Some are more culturally and economically developed as can be seen in his impression of Puerto Rico, with “silver linings in the clouds” and the glitter of San Juan. But to him, each country has its own distinctive features and characteristics, which are highlighted at its terminal. Against these islands, the poet sees the influence of the United States on Puerto Rico: he sees Puerto Rico as a representation of the United States – “America’s backyard”. Stringent laws are enforced at its terminal to prevent passengers This is a free publication and not intended for resale 20.

Understanding and Appreciating Poetry from entering without legal documentation. The fear of foreigners who sneak into the island and tarnish the image of the land is well noted by the poet. He notes the influence of American culture and lifestyle in Puerto Rico. The glitter of the cities pulsating with life is well captured in the “polished Cadillacs” and “Micro chips”. 1. What is the theme of the poem? 2. (a) Select the simile in the first two lines of the poem. (b) Explain why the poet makes the comparison, (c) Do you find it interesting and original? Why? 3. What is the distinctive feature of each of the following terminals?

(a) Port au Prince (b) Piarco (c) Vere Bird 4. Why are all passengers other than those embarking at San Juan, required to stay on the plane? 5. What do you think is “that vaunted sanctuary”? Why is it considered a vaunted sanctuary? 6. Select three pieces of evidence which show America’s influence on the lifestyle of Puerto Rico. 7. What do you think is the mood of the poem? 8. What is the tone of the poet? Composed Upon Westminster Bridge The poet records his impressions of the scene at early dawn when no mechanized activity is going on and the air is clean and devoid of smoke.

He is touched by the beauty and splendour of the city. Only those whose souls are dull would not be touched by the awe-inspiring scene; the greatness is majestic. All objects natural or otherwise are now visible because of the glitter of the morning sun which spreads over the landscape. Never before has the poet witnessed such beauty which the splendour of the sun radiates over valley, rock or hills. Not only is the beauty enchanting, but also the peace and calm which the scene has on the mind of the poet: In such an atmosphere even the houses seem asleep and all is still.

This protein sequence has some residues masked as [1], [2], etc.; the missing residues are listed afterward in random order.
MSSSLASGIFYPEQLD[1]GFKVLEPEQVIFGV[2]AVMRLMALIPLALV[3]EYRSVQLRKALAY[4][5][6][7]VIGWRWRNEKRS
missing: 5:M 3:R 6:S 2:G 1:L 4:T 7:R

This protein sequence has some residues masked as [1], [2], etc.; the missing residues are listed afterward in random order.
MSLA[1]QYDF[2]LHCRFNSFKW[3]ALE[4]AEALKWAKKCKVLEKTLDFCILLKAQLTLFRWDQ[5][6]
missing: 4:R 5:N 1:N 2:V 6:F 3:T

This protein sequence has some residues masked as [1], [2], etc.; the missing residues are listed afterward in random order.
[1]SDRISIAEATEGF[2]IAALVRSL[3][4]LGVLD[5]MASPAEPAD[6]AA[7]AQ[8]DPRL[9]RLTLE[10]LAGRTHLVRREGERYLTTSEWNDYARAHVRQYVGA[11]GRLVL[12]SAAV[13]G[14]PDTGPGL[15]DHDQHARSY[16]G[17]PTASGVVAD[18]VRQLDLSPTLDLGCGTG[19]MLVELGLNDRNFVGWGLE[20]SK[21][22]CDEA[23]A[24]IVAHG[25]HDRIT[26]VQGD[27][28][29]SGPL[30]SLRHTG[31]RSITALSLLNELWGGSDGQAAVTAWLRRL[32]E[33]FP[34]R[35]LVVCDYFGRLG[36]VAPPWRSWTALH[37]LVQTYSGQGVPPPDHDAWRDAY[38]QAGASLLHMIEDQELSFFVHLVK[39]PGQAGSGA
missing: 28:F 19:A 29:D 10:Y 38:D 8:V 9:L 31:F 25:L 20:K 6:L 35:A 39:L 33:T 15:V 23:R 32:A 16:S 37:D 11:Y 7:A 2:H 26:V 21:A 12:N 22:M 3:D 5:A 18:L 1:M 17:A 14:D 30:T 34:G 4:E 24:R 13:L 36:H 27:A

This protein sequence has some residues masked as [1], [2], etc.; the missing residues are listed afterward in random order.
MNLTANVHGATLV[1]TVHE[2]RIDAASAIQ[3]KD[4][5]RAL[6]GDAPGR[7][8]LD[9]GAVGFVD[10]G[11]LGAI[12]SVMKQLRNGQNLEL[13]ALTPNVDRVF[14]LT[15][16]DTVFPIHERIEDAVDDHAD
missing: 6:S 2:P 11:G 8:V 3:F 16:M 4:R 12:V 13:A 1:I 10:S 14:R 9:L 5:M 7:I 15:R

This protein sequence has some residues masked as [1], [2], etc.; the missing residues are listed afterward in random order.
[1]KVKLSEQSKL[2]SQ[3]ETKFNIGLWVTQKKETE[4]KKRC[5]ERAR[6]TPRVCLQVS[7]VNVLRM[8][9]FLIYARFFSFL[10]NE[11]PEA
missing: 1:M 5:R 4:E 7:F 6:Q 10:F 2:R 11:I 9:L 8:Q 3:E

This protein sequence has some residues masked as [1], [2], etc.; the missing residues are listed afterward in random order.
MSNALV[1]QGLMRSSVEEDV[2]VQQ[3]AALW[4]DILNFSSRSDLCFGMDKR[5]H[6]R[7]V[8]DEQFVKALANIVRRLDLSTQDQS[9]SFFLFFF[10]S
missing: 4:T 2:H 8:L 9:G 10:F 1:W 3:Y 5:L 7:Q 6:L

In the scene there is no activity. The air is smokeless because the truckers have This is a free publication and not intended for resale Understanding and Appreciating Poetry not started to pour their emissions into the atmosphere. The poet is deeply impressed and stunned at the calm and beauty of the morning. His exclamation, “Dear God! ” tells us that his response has reached spiritual and divine dimension. 21 1. What is the theme of the poem? 2. Where and when is the experience taking place? 3. What is the mood of the poet? 4. Select the figure of speech in the first five lines of the poem.

With what does the poet compare the city? 5. Why is the air smokeless? 6. Select lines which show that there is an absence of noise in the scene. 7. What does the poet mean by “the very houses seem asleep”? 8. From the poet’s impressions of the scene, what can you tell of his character? 9. Do you like the poem? Give reasons to support your answer. A Contemplation Upon Flowers The poet sees in the flowers a calm and willing acceptance of death – brave and harmless, humble and modest, the flowers are born of the earth and to the earth they return with no resistance.

Unlike the poet, the flowers subject themselves to the natural order and pattern of the universe. They bloom in a particular season and then fall to earth. The poet wishes his life to be perpetually in spring for he fears the winter, the harbinger of death. His pride, vanity and fear make him unwilling to succumb to death. However, the poet longs to be like the flowers, to smile and look cheerfully at death. He needs to accept death without fear and to make peace with the inevitable. The wreaths of flowers brighten and sweeten the atmosphere in times of death.

The poet wishes to be like the flowers, that his breath will sweeten and perfume his death. Enslaved by pride, vanity and fear, the poet struggles to come to terms with the experience of death. This is a free publication and not intended for resale 22 Understanding and Appreciating Poetry The poet represents humanity in his fear of death. The flowers represent Nature and its willing acceptance of death. 1. What do you think is the theme of the poem? 1. Select the qualities in the flowers that the poet admires. 3. What does the expression “that I could gallant it like you” mean?

4. “Embroidered garments” suggest (a) the flowers are very beautiful (b) even the most beautiful are subject to death (c) Nature produces colorful things (d) the petals of the flowers are adorned with a pattern 5. Why does the poet wish his life would be always spring? 6. What two lessons can the flowers teach the poet? 7. What makes it difficult for the poet to accept death? 8. The word which best describes the mood of the poet is (a) joyful (b) sorrowful (c) pensive (d) angry This is a free publication and not intended for resale.